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First Person Shooters (Games)

The Duke Is Finally Back, For Real 309

After the first announcement on 1997-04-27 and over eleven years of fresh start after fresh start, Duke Nukem Forever finally comes to your system. At least if your system is an Xbox 360. Jon Siegler, the webmaster of 3D Realms, confirms this on their site: "As has been reported around the net today, we can confirm that the game has indeed passed final certification with Microsoft on Friday the 15th of August (on our first try, no less). That means the game is done — it is now in the hands of Microsoft." Update: 08/19 10:47 GMT by T : Several readers have written with a correction: this announcement is actually about Duke Nukem 3D, rather than Duke Nukem Forever.

BattleBots & ESPN Strike TV Deal 120

NMajik writes "Although BattleBots has been largely removed from the public eye since episodes stopped airing years ago, a new deal has recently been struck with ESPN to return combat robots to the living room. Episodes will be broadcast as a series on ESPNU and ESPN2 after filmed at the competition in June 2008. This is the first notable progress towards televised combat robotics in years."
Social Networks

Aboriginal Archive Uses New DRM 182

ianare writes "An application that gives fresh new meaning to 'digital rights management' has been pioneered by Aboriginal Australians. It relies on a user's profile to control access to a multimedia archive. The need to create profiles based on a user's name, age, sex and standing within their community comes from traditions over what can and cannot be viewed. For example, men cannot view women's rituals, and people from one community cannot view material from another without first seeking permission. Images of the deceased cannot be viewed by their families. These requirements threw up issues surrounding how the material could be archived, as it was not only about preserving the information into a database in a traditional sense, but also about how people would access it depending on their gender, their relationship to other people, and where they were situated."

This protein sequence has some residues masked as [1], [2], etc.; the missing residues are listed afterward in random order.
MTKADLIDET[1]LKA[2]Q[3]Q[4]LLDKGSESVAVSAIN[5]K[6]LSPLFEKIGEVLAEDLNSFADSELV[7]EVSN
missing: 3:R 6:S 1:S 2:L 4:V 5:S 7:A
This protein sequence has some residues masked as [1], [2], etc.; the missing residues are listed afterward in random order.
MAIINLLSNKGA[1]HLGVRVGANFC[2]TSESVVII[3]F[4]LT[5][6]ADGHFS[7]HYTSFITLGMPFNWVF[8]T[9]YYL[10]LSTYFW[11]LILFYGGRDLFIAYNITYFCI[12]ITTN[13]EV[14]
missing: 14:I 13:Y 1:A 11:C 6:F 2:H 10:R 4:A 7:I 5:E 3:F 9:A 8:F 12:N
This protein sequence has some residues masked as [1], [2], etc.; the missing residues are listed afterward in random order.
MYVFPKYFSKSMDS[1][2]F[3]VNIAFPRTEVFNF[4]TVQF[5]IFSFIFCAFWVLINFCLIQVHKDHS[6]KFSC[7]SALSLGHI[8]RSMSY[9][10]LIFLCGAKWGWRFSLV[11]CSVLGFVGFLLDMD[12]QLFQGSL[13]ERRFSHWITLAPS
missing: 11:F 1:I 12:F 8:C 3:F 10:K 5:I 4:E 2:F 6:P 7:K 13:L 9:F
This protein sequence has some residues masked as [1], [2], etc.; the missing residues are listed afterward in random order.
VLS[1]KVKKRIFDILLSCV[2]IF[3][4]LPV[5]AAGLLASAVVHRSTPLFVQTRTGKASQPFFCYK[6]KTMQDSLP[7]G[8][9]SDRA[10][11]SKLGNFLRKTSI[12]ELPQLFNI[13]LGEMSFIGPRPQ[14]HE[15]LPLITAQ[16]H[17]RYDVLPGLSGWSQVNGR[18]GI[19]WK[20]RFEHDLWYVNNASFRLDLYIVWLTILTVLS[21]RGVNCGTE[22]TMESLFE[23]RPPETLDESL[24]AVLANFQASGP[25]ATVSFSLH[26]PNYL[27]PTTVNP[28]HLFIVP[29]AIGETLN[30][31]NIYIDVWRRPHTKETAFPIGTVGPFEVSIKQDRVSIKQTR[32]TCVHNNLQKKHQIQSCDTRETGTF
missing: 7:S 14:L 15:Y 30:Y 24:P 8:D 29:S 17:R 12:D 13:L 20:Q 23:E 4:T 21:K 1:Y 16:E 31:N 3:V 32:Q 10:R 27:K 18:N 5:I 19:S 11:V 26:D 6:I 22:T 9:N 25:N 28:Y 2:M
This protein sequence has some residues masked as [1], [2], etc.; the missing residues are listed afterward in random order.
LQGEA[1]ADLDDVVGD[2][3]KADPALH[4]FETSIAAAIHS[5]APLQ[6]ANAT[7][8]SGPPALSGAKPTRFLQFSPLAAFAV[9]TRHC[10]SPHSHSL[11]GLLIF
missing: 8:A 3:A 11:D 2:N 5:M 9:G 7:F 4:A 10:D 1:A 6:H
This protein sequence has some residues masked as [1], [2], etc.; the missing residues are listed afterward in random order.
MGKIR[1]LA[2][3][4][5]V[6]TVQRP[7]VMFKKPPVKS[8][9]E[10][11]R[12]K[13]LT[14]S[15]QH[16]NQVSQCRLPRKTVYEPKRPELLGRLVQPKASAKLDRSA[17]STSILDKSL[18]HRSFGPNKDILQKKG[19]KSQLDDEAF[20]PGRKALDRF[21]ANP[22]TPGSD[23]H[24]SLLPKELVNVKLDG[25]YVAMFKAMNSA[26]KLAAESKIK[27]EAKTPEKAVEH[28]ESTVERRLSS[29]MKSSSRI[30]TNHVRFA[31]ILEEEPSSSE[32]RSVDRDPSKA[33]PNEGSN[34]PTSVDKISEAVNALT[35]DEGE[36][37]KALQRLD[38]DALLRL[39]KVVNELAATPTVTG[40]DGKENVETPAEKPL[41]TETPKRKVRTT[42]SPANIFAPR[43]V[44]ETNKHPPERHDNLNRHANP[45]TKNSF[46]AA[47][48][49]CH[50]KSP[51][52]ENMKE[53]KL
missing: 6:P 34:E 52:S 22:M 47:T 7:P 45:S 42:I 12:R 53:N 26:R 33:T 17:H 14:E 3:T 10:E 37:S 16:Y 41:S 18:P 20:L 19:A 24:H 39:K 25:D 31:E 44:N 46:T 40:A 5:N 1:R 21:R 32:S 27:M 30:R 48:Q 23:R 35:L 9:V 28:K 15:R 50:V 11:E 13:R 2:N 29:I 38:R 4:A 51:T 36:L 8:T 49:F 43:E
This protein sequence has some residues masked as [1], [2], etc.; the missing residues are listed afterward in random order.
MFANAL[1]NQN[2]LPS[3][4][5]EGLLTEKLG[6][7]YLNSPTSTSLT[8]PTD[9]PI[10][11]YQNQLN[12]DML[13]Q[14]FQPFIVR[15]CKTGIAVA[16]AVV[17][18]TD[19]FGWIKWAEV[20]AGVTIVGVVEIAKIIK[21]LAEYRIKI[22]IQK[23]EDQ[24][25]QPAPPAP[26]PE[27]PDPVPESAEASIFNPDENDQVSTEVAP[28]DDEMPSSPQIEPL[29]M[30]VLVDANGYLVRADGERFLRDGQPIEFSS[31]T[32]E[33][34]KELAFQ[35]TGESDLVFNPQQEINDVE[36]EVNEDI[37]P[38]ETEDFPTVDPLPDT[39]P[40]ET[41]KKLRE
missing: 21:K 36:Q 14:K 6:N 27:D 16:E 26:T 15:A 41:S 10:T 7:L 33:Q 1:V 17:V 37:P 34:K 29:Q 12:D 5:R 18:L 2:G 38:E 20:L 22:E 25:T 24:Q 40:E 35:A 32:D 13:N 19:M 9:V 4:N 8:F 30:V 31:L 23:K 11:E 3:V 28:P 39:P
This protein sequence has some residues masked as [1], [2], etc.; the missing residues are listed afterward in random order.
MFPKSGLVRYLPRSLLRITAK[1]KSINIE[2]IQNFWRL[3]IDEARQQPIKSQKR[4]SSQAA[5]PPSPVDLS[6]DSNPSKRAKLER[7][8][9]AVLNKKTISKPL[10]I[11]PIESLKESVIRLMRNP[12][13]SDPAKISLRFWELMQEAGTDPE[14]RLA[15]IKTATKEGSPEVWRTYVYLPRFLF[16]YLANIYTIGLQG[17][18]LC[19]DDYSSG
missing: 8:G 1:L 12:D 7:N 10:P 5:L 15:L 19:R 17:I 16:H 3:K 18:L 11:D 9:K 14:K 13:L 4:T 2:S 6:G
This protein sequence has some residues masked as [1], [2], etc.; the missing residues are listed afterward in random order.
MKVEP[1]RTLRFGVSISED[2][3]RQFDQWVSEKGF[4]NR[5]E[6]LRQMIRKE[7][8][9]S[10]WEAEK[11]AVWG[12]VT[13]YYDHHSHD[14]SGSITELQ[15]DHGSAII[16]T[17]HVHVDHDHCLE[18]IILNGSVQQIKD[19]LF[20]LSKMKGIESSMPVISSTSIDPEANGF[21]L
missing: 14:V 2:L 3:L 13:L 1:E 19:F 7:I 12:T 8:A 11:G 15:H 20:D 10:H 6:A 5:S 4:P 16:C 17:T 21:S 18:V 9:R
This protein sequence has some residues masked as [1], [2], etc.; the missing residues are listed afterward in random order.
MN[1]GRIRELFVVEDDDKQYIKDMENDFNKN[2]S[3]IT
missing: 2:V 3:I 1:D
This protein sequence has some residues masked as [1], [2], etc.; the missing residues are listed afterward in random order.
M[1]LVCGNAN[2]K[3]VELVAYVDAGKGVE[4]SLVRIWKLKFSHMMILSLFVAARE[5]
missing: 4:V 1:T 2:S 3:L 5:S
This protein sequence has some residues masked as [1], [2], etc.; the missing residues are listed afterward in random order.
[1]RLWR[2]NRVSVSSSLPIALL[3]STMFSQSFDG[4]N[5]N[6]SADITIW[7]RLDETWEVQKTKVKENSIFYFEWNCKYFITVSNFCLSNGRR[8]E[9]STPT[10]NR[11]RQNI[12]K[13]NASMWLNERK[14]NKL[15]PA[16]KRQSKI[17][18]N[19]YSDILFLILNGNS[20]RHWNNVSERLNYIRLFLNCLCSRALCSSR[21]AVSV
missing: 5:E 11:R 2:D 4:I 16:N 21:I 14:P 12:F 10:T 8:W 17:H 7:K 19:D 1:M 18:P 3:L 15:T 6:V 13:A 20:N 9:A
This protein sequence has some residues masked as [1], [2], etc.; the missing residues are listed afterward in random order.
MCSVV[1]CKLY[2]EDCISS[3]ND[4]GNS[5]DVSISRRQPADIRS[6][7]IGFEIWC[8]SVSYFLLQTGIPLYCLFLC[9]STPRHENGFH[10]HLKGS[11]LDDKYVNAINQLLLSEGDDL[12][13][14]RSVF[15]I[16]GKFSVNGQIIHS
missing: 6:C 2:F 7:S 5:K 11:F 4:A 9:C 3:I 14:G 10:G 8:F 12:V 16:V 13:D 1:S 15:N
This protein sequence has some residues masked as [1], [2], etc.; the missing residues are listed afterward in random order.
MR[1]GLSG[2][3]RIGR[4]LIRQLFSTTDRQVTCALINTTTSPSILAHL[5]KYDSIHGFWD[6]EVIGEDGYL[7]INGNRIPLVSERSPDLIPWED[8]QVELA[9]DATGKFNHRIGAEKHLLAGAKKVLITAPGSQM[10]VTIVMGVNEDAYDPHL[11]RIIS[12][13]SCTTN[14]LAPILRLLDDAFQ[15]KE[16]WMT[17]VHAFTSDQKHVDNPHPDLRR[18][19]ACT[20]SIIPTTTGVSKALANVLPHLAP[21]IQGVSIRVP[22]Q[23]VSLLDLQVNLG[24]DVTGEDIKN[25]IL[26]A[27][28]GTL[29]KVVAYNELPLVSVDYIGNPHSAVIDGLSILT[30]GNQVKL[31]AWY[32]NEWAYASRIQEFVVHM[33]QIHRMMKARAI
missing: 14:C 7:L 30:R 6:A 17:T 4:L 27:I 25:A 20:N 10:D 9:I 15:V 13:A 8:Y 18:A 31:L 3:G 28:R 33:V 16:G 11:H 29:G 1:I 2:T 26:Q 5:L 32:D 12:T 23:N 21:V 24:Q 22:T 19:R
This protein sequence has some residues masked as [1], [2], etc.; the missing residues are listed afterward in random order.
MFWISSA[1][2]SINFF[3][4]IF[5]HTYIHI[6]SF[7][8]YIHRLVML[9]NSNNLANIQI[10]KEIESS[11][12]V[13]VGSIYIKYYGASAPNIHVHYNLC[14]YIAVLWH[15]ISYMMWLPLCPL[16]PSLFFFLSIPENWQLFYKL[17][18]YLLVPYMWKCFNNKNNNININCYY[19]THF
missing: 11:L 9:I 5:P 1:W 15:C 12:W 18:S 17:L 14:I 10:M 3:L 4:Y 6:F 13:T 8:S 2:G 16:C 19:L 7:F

Education

Submission + - University of Arkansas buys Second Life "Islan (uark.edu)

adavidw writes: "University of Arkansas bought an "island" in the virtual world game Second Life to use for "research and educational purposes". An Second Life "island" is a very large plot of in-game land dedicated for the exclusive use of it's owner, and hosted on a dedicated server at the game's creator, Linden Labs. U of A will be using their island as a combined effort of their Computer Science, Computer Engineering, and Art departments to research various projects. Some projects proposed for the island include "using SL to recreate Ostia Antica, the ancient port city of Rome and mirroring a real healthcare facility in SL and instrumenting it with RFID and smart devices that communicate with each other"."
United States

Airlines Have to Ask Permission to Fly 72 Hours Early 596